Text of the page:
[THE LAST CIRCUS screens Friday October 28 th at 7:15 pm and Sunday October 30 th at 8:25 pm at the Cleveland Cinematheque.]
Review by Bob Ignizio
THE LAST CIRCUS (Balada triste de trompeta) is a thematically rich, visually stunning, and delightfully twisted fantasy from one of the modern masters of cult cinema, Alex de La Iglesias (ACCION MUTANTE, DAY OF THE BEAST, DANCE WITH THE DEVIL). The film begins in the midst of the Spanish Civil War with a group of circus performers trying to go about the business of entertaining children, even in the midst of the violence and chaos all around them. The performers try to stay neutral in the conflict, but wind up being forced to fight for the leftist Republican army.
Among the performers is a “happy clown” who ends up attacking the rebel Fascists in full costume armed with only a machete. It might not seem like much against an army equipped with guns, but as the Republican general says, “A clown with a machete? You'll scare the shit out of them.” Alas, a fearsome appearance alone is not enough to save the clown from landing in prison once the Fascists have won the war. The only hope he has left is that his son Javier will avenge him.
Eventually the film moves forward into the seventies where the adult Javier (Carlos Areces) has just landed a job as the sad clown in a second (or maybe even third) rate circus. The troupe is ostensibly led by its ringmaster, but it's really happy clown Sergio (Antonio de la Torre) who calls the shots. He's the star attraction who keeps the tent filled with happy children, so everyone laughs at his jokes and looks the other way when he abuses his girlfriend Natalia (Caroline Bang). Everyone, that is, but Javier. Eventually these two wind up locked in mortal combat over the woman, Javier becoming more and more like the man he hates as time goes on. Eventually both men wind up suffering horrible disfigurement and most likely losing whatever sanity they might have had before their final grand showdown.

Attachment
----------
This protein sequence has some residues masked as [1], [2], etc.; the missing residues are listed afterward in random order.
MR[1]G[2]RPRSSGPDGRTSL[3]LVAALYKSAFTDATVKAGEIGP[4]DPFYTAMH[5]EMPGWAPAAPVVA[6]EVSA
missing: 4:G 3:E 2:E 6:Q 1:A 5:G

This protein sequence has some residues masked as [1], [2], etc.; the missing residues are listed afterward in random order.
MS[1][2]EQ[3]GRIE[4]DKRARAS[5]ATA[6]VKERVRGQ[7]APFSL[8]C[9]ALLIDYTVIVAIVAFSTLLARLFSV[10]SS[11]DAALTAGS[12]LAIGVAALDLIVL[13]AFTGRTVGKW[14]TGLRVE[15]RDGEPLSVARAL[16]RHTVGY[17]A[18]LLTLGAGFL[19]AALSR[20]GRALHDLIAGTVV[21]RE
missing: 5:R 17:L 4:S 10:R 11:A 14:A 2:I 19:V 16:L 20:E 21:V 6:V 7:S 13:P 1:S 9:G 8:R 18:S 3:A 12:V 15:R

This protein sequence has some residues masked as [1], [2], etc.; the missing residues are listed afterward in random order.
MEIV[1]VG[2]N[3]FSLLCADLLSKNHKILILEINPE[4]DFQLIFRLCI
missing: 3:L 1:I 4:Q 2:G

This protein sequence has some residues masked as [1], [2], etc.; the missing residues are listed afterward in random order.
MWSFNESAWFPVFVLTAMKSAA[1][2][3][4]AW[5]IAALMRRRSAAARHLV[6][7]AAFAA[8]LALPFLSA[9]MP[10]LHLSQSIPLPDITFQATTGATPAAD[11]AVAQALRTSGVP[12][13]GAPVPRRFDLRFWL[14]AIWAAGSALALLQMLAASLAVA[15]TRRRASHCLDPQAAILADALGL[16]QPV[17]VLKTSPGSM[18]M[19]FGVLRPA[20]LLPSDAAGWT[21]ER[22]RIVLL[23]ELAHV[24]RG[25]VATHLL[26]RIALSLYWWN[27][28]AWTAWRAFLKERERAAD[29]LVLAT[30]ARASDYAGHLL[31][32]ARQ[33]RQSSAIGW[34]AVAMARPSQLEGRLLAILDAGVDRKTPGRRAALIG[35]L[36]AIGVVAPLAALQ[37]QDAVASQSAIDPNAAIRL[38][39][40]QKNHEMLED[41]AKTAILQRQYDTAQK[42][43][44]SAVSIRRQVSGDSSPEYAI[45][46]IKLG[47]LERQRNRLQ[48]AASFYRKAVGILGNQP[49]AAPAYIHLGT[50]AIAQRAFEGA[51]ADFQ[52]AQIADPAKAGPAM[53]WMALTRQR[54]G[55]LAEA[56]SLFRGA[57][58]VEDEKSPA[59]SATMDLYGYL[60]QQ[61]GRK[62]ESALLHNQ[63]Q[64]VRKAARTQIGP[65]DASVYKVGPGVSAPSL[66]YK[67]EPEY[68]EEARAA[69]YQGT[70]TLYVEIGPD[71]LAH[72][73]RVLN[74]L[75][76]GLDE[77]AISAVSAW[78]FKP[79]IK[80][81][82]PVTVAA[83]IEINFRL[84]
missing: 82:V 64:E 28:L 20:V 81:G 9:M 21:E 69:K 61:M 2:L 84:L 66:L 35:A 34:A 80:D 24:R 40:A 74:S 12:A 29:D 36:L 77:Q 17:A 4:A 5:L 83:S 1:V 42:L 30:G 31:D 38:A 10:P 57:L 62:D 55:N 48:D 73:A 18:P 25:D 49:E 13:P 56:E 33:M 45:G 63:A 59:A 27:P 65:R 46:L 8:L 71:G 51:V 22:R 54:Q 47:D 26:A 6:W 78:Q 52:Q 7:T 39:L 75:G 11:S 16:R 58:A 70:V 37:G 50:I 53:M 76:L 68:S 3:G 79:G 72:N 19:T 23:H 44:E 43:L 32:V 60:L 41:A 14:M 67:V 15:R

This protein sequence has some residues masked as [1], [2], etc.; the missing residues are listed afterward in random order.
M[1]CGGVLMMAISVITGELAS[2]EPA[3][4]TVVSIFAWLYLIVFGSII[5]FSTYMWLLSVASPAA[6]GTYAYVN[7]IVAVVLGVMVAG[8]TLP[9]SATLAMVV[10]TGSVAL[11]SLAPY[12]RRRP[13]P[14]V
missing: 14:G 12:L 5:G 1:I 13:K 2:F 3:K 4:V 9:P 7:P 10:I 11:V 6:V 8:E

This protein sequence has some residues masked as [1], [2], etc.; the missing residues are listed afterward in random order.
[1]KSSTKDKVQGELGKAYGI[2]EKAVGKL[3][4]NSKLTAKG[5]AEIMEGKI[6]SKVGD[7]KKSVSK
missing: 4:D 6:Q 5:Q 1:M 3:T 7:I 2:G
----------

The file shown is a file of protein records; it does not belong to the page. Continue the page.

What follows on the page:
On the surface, THE LAST CIRCUS is a completely over the top, dark action-comedy packed with arresting imagery, much of it violent. It's not a horror film per se, but there's plenty here that should appeal to fans of the genre and cult cinema in general. One can certainly take the film at face value, but it's fairly obvious that de la Iglesias has more on his mind that mere shock value.
Read between the lines and you'll see that the three main characters represent the leftist Republicans (Javier), Franco and the fascists (Sergio), and Spain itself (Natlia), with none of the participants coming out smelling like a rose. Whatever love the two clowns profess for their woman/country, it is corrupted by insanity and selfishness. As for Natalia/Spain herself, she's presented as a masochist, perhaps even suicidal. In short, de la Iglesias depicts the left and right as equally flawed and detrimental to the welfare of his homeland, without excusing the country itself for encouraging these two violent opposing forces. I don't know enough about the Spanish Civil War to say whether I consider that a fair depiction or not, but it does make for one hell of a movie. 3 1/2 out of 4 stars.